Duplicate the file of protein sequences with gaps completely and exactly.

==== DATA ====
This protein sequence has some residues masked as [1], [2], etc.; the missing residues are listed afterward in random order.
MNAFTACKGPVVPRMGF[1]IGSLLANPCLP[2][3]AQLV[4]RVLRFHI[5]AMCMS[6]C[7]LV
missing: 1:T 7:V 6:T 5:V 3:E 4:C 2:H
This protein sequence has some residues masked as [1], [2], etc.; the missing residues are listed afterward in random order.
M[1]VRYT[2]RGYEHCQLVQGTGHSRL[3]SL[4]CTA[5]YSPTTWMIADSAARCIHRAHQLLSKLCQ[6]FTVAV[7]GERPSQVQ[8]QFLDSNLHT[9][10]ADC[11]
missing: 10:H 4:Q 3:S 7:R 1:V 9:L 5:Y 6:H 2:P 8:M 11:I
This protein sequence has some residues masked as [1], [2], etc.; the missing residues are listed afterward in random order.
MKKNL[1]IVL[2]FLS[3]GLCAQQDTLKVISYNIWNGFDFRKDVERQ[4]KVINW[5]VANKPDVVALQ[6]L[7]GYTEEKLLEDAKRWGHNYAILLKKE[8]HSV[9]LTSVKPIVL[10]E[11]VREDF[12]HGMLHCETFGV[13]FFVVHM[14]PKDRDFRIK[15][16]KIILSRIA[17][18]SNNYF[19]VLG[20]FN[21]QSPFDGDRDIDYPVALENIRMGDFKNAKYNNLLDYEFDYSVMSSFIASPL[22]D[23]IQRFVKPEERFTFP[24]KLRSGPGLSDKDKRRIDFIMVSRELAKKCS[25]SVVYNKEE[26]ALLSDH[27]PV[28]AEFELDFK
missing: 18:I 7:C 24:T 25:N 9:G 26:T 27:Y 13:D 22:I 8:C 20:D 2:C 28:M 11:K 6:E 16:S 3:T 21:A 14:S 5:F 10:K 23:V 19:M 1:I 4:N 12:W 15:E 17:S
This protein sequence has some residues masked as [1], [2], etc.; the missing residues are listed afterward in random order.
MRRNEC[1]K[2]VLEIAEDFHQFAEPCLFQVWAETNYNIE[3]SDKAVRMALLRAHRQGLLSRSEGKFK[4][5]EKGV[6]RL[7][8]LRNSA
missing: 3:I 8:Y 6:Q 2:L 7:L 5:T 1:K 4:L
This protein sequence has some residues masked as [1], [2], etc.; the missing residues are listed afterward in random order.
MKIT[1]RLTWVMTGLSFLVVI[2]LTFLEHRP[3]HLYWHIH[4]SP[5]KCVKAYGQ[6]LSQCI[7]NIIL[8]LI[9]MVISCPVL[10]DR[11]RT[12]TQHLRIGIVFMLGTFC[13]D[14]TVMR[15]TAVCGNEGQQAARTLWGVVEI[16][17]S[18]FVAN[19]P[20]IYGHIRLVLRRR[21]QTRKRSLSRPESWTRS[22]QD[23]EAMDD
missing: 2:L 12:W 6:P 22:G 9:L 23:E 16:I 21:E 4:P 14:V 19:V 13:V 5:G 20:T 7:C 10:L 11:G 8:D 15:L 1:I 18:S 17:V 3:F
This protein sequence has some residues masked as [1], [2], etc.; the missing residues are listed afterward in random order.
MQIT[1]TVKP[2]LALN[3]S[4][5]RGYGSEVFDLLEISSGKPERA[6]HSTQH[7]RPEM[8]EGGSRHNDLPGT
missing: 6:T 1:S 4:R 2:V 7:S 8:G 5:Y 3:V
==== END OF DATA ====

This protein sequence has some residues masked as [1], [2], etc.; the missing residues are listed afterward in random order.
MNAFTACKGPVVPRMGF[1]IGSLLANPCLP[2][3]AQLV[4]RVLRFHI[5]AMCMS[6]C[7]LV
missing: 1:T 7:V 6:T 5:V 3:E 4:C 2:H
This protein sequence has some residues masked as [1], [2], etc.; the missing residues are listed afterward in random order.
M[1]VRYT[2]RGYEHCQLVQGTGHSRL[3]SL[4]CTA[5]YSPTTWMIADSAARCIHRAHQLLSKLCQ[6]FTVAV[7]GERPSQVQ[8]QFLDSNLHT[9][10]ADC[11]
missing: 10:H 4:Q 3:S 7:R 1:V 9:L 5:Y 6:H 2:P 8:M 11:I
This protein sequence has some residues masked as [1], [2], etc.; the missing residues are listed afterward in random order.
MKKNL[1]IVL[2]FLS[3]GLCAQQDTLKVISYNIWNGFDFRKDVERQ[4]KVINW[5]VANKPDVVALQ[6]L[7]GYTEEKLLEDAKRWGHNYAILLKKE[8]HSV[9]LTSVKPIVL[10]E[11]VREDF[12]HGMLHCETFGV[13]FFVVHM[14]PKDRDFRIK[15][16]KIILSRIA[17][18]SNNYF[19]VLG[20]FN[21]QSPFDGDRDIDYPVALENIRMGDFKNAKYNNLLDYEFDYSVMSSFIASPL[22]D[23]IQRFVKPEERFTFP[24]KLRSGPGLSDKDKRRIDFIMVSRELAKKCS[25]SVVYNKEE[26]ALLSDH[27]PV[28]AEFELDFK
missing: 18:I 7:C 24:T 25:N 9:G 26:T 27:Y 13:D 22:I 8:C 20:D 2:C 28:M 11:K 6:E 16:S 3:T 21:A 14:S 5:F 10:K 23:V 19:M 1:I 4:N 12:W 15:E 17:S
This protein sequence has some residues masked as [1], [2], etc.; the missing residues are listed afterward in random order.
MRRNEC[1]K[2]VLEIAEDFHQFAEPCLFQVWAETNYNIE[3]SDKAVRMALLRAHRQGLLSRSEGKFK[4][5]EKGV[6]RL[7][8]LRNSA
missing: 3:I 8:Y 6:Q 2:L 7:L 5:T 1:K 4:L
This protein sequence has some residues masked as [1], [2], etc.; the missing residues are listed afterward in random order.
MKIT[1]RLTWVMTGLSFLVVI[2]LTFLEHRP[3]HLYWHIH[4]SP[5]KCVKAYGQ[6]LSQCI[7]NIIL[8]LI[9]MVISCPVL[10]DR[11]RT[12]TQHLRIGIVFMLGTFC[13]D[14]TVMR[15]TAVCGNEGQQAARTLWGVVEI[16][17]S[18]FVAN[19]P[20]IYGHIRLVLRRR[21]QTRKRSLSRPESWTRS[22]QD[23]EAMDD
missing: 2:L 12:W 6:P 22:G 9:L 23:E 16:I 21:E 4:P 14:V 19:V 13:V 5:G 20:T 7:C 10:L 11:G 8:D 15:L 1:I 18:S 17:V 3:F
This protein sequence has some residues masked as [1], [2], etc.; the missing residues are listed afterward in random order.
MQIT[1]TVKP[2]LALN[3]S[4][5]RGYGSEVFDLLEISSGKPERA[6]HSTQH[7]RPEM[8]EGGSRHNDLPGT
missing: 6:T 1:S 4:R 2:V 7:S 8:G 5:Y 3:V